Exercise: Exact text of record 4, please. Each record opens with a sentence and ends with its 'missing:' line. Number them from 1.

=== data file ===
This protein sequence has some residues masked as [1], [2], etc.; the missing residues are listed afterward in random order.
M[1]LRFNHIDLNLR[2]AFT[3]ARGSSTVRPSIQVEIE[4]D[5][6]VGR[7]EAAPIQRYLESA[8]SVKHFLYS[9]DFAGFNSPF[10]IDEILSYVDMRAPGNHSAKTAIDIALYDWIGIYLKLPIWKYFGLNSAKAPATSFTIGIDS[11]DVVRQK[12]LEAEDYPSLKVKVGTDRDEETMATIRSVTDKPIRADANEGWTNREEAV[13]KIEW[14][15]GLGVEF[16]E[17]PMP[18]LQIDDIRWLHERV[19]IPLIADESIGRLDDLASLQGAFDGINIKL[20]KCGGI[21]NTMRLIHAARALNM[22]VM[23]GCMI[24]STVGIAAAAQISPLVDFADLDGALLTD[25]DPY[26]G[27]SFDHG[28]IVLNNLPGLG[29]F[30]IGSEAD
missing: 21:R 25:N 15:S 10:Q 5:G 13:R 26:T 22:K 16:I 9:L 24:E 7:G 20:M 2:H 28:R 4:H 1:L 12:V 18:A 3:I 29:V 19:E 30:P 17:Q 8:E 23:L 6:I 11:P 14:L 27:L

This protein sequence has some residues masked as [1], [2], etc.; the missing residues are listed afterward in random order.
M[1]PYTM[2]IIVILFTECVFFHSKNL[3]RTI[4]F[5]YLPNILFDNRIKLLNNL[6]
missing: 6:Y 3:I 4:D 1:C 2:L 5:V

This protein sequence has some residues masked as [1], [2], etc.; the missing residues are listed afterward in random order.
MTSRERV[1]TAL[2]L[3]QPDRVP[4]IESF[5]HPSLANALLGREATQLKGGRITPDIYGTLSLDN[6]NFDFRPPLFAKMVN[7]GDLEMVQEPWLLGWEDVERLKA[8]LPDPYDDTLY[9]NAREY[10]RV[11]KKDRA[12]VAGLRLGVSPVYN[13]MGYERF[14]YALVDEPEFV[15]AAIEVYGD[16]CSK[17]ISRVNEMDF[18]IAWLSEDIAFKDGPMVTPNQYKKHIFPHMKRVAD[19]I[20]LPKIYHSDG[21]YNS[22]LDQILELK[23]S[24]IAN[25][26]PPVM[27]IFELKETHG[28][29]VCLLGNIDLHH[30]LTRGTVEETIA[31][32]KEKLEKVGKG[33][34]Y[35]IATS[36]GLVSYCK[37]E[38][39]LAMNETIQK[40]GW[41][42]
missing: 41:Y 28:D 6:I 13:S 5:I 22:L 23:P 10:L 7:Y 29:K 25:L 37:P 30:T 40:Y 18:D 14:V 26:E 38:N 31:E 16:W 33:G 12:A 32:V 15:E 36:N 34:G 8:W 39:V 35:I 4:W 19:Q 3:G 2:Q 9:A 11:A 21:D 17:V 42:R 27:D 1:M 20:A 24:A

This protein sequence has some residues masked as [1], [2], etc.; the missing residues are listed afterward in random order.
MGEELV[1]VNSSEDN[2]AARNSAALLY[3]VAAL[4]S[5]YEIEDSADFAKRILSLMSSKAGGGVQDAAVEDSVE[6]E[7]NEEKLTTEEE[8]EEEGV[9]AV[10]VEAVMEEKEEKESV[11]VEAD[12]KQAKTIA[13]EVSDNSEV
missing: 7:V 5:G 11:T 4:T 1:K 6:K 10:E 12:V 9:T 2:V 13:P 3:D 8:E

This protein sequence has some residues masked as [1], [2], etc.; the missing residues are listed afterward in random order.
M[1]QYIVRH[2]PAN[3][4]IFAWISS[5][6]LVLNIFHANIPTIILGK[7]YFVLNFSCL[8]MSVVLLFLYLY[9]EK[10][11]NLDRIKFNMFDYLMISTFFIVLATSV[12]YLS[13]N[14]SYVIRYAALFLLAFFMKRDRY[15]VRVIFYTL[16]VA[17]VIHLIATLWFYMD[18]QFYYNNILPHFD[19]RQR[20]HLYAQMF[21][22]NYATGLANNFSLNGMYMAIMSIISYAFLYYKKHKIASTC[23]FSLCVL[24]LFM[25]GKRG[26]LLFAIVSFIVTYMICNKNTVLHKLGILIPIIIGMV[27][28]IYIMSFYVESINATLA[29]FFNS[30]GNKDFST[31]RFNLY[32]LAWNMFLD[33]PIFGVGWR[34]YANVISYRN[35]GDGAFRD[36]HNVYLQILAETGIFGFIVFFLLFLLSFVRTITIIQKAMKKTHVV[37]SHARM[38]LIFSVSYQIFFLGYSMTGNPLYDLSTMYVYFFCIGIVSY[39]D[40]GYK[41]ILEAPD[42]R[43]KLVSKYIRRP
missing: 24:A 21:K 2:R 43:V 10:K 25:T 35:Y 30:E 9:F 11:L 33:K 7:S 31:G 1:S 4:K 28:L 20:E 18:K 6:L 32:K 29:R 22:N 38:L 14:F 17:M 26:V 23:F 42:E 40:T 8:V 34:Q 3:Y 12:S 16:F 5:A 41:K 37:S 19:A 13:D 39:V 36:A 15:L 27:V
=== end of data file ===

This protein sequence has some residues masked as [1], [2], etc.; the missing residues are listed afterward in random order.
MGEELV[1]VNSSEDN[2]AARNSAALLY[3]VAAL[4]S[5]YEIEDSADFAKRILSLMSSKAGGGVQDAAVEDSVE[6]E[7]NEEKLTTEEE[8]EEEGV[9]AV[10]VEAVMEEKEEKESV[11]VEAD[12]KQAKTIA[13]EVSDNSEV
missing: 7:V 5:G 11:T 4:T 1:K 6:K 10:E 12:V 9:T 2:V 13:P 3:D 8:E